Four newborn babies have reportedly died after their government decided that trying to save lives was more important than…well, actually saving lives.
According to 9News Australia, four babies in Adelaide died after the government’s COVID-19 lockdowns prevented them from being airlifted to another hospital in Melbourne for live-saving heart surgery that wasn’t available where they were born. Adelaide is the only capital city in mainland Australia that doesn’t have its own infant cardiac unit, 9News reported. Unable to get the care they needed at the local hospital, the babies were then barred from being airlifted out of state to a cardiac center in another city because of travel restrictions purportedly put in place to slow the spread of the coronavirus.
Some officials are now pushing for an external oxygenation machines, or ECMOs, to be provided for the Adelaide’s Women’s and Children’s Hospital, which may help in certain situations.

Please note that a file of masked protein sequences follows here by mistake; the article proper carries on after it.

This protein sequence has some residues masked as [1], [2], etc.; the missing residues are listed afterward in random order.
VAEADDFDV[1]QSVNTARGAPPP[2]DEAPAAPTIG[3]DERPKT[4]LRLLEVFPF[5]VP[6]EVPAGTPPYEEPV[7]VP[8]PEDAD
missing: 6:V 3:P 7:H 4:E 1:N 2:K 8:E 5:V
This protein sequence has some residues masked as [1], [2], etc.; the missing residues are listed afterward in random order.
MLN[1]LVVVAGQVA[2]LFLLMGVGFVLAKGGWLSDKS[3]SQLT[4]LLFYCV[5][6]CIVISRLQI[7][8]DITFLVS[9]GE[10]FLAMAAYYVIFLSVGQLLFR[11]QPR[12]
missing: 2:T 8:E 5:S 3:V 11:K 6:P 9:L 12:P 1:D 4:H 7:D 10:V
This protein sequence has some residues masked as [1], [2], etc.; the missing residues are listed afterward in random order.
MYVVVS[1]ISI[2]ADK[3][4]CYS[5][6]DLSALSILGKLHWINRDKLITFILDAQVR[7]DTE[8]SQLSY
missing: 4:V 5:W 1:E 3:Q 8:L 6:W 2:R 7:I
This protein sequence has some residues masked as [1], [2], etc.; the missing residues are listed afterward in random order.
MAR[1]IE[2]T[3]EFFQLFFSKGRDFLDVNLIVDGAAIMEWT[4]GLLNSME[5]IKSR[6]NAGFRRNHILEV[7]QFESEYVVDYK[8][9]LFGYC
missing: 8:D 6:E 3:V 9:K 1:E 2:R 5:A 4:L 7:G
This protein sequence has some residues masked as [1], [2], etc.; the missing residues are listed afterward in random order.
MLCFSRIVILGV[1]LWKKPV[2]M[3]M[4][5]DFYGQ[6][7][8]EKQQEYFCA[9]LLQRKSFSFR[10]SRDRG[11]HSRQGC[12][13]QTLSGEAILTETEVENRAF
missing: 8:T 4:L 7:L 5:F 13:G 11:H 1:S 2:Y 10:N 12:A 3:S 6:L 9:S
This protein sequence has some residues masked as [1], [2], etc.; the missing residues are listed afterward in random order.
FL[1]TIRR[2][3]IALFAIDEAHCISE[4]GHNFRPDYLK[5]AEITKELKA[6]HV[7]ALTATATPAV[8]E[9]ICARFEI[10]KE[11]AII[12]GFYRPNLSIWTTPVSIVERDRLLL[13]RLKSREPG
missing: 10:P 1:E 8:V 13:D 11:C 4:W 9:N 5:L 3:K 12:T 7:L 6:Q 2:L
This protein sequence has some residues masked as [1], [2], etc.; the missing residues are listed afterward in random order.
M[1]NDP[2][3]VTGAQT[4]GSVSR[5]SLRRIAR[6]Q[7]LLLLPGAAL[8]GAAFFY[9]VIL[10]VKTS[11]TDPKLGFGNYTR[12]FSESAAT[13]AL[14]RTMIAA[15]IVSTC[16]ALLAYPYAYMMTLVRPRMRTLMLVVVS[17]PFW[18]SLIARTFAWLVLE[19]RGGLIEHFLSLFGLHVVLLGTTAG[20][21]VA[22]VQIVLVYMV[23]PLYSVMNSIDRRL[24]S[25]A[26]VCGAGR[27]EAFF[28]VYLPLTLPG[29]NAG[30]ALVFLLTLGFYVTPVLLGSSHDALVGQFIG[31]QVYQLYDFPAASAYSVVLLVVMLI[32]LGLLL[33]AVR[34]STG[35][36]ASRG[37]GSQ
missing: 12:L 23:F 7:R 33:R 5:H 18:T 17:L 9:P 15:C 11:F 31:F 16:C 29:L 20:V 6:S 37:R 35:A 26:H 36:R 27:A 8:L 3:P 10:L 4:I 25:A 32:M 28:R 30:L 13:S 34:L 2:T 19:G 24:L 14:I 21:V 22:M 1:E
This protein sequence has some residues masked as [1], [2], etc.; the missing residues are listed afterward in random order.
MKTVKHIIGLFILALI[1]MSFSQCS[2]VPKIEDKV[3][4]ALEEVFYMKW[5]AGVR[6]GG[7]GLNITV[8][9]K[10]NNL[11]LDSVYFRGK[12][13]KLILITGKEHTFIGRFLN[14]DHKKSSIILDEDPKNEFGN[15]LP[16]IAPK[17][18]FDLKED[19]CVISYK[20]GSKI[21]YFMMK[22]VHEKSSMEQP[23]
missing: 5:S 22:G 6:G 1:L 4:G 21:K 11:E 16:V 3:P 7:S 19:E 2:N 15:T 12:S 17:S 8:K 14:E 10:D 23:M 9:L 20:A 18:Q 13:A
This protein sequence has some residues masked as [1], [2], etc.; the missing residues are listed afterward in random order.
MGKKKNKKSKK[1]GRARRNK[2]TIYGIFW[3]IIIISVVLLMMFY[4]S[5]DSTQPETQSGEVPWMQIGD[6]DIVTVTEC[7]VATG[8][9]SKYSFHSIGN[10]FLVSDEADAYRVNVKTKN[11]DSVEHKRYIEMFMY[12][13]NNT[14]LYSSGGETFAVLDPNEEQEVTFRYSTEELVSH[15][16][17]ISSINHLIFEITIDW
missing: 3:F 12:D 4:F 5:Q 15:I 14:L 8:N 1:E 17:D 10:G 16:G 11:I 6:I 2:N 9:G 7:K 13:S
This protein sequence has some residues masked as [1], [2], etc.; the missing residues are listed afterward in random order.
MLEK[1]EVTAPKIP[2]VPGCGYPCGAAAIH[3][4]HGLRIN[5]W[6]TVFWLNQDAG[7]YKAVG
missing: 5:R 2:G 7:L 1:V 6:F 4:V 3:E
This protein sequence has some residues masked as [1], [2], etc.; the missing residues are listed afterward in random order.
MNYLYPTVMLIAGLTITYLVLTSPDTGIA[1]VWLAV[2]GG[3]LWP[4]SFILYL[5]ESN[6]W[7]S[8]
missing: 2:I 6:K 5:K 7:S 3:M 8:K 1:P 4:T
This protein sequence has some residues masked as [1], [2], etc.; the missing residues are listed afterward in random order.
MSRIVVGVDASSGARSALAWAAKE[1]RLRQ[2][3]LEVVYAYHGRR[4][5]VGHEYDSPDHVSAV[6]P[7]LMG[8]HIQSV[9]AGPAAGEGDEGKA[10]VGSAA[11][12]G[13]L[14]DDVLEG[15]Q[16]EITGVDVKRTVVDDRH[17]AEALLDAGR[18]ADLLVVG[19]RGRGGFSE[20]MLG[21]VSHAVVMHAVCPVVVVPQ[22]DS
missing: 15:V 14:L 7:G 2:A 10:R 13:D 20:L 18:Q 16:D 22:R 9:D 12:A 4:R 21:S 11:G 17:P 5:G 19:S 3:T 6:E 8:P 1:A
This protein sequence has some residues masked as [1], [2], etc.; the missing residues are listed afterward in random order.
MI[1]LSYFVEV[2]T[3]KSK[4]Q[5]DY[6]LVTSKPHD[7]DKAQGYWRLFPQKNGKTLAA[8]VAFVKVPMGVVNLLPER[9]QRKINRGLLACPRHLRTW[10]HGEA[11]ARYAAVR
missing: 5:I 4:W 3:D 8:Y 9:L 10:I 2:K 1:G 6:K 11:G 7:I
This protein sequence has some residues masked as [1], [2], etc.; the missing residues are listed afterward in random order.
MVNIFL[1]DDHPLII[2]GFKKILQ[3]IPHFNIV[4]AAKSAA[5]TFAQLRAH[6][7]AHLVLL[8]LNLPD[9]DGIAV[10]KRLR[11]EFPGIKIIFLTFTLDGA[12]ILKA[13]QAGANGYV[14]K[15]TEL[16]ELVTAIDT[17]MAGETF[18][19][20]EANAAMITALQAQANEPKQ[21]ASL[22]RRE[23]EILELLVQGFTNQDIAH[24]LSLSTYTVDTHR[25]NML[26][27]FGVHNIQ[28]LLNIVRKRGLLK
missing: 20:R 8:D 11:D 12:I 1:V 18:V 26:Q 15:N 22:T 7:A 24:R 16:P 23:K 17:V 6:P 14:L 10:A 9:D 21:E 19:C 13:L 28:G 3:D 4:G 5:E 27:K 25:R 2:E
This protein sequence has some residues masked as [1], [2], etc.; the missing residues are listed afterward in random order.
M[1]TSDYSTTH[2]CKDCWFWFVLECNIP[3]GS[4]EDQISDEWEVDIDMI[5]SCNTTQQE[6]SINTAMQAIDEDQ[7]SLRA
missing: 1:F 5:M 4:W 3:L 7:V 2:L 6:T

Four Newborns in Adelaide have died after being denied lifesaving heart surgery because it wasn't available in Adelaide, and they couldn't be transferred interstate because of travel restrictions. #9News pic.twitter.com/IFZsv9kq4k— 9News Australia (@9NewsAUS) October 20, 2020
While deaths from COVID-19 have been highly publicized, deaths from other non-COVID health conditions that could have been avoided have gone less noticed. Deaths from heart disease, stroke and diabetes have risen while emergency room visits for those same issues have dropped, indicating that fewer people may be seeking care or have been turned away for non-emergent medical reasons due to the pandemic.
"One factor that could be contributing to the increase is that people are afraid to come in for care," said Dr. Steven Woolf, professor of family medicine and population health at Virginia Commonwealth University in Richmond, explained, per the American Heart Association. "We need to assure them that the danger of not getting care is greater than the danger of getting exposed to the virus."
Others have died after their "non-emergent" surgeries and procedures were postponed due to the coronavirus panic.